Although I was hoping for a turnaround in the final third of the Black Forest Toro Gordo, that was not to be, as the generic flavors of nuts and leather continue to dominate the profile, followed closely by notes of dark chocolate, coffee, cedar, hay and bread. There is almost quite a bit more espresso bitterness on the finish, and the situation is not helped by the lack of any significant sweetness, although there is some slight vanilla still present on the retrohale that is seemingly content to remain at current levels. In terms of construction, the burn once again starts to wander enough that I preemptively touch it up, while the draw remains excellent and the smoke production remains copious off of the foot. Finally, the overall strength has increased enough to make it just over the medium mark before stalling out by the time I put the nub down with about an inch left.

Final Notes

  • In Germany, the Black Forest is known as the Schwarzwald, a place that I visited a number of times while I lived there as a child thanks to having a father in the military. While the countryside around the forest is light, colorful and airy, once you get into the actual forest, it quickly becomes apparent why some many stories have been written with it as a background. At certain times of the day, almost no light reaches to forest floor, turning it into a dark and forbidding place—or at least, that is how I remember it from when I was 10-years-old.
  • The ash fell after the first 15 puffs with no warning on first sample, which is why the photograph of the first third above does not have the end of the cigar on it.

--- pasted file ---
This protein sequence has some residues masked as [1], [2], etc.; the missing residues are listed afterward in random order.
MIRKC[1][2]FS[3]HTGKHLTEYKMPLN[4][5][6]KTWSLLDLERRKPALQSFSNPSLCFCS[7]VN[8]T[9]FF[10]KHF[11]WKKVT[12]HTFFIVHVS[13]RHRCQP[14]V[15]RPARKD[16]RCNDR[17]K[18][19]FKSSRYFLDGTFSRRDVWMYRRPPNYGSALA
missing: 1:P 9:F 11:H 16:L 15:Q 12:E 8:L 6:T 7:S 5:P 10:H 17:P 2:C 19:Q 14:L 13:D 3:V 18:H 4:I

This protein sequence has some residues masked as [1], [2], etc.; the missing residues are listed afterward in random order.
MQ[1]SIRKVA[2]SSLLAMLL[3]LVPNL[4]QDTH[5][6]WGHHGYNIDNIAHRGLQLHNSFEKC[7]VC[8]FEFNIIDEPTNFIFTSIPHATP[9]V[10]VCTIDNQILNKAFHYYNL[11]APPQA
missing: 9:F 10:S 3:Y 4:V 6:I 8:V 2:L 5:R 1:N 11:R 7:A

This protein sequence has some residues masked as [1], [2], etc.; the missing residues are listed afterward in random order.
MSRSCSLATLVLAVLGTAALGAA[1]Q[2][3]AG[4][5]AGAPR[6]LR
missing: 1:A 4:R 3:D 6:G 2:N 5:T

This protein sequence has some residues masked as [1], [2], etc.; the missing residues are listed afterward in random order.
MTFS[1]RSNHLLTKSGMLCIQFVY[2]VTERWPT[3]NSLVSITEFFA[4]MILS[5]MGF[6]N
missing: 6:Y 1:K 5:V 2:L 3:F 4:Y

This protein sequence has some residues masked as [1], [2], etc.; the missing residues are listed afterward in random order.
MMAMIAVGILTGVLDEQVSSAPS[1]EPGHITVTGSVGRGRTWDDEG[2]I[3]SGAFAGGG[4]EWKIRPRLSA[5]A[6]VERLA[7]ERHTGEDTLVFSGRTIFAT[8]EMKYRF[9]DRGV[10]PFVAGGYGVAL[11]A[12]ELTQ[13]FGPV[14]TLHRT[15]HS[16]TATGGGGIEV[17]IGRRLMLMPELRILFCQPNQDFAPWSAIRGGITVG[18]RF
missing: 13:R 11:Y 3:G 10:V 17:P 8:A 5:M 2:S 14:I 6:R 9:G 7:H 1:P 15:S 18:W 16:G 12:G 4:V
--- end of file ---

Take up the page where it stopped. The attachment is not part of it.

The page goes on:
• For some reason, the fact that the secondary band reads “Black Forest” while being obviously green in color annoys me.
  • Back in May, Villiger Cigars North America announced that it will not be attending this year’s IPCPR Convention & Trade Show, and while the company did not give a reason for its decision, it did say that it was directing its “efforts towards the Tobacco Plus Expo,” a trade show operated by Kretek International which will take place next month.

  • The cigar smoked for this review were sent to halfwheel by Villiger Cigars North America. Villiger always creates special sampler boxes for reviewers, the Black Forest came in three-packs.
  • Final smoking time for all three samples averaged one hour and 58 minutes.
  • If you would like to purchase any of the Villiger Cuellar Black Forest cigars, site sponsor Famous Smoke Shop has them in stock now.
84 Overall Score

If our reviews consisted of rating cigars after only the cold draw and the first third, the Villiger Cuellar Black Forest Toro Gordo would be in contention for my cigar of the year. For that short time, the profile was rich, aggressive and insanely complex, with apple cinnamon, dried tea leaves and coffee beans on the palate along with some distinct vanilla bean sweetness on the retrohale that pulls everything together. Unfortunately, that first third is by far the best part of the cigar, as after that the profile begins a sharp decline from which it never recovers, highlighted by an increasingly aggressive bitterness on the finish. In addition, while the draw was excellent overall, the burn on each of the three samples had to be touched up multiple times. in the end, while there is quite a bit to like about the Villiger Cuellar Black Forest in the first third, if you stop smoking after that you won’t be missing much.

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Brooks Whittington
About the author

I have been smoking cigars for over eight years. A documentary wedding photographer by trade, I spent seven years as a photojournalist for the Dallas Morning News and the Fort Worth Star Telegram. I started the cigar blog SmokingStogie in 2008 after realizing that there was a need for a cigar blog with better photographs and more in-depth information about each release. SmokingStogie quickly became one of the more influential cigar blogs on the internet, known for reviewing preproduction, prerelease, rare, extremely hard-to-find and expensive cigars. I am a co-founder of halfwheel and now serve as an editor for halfwheel.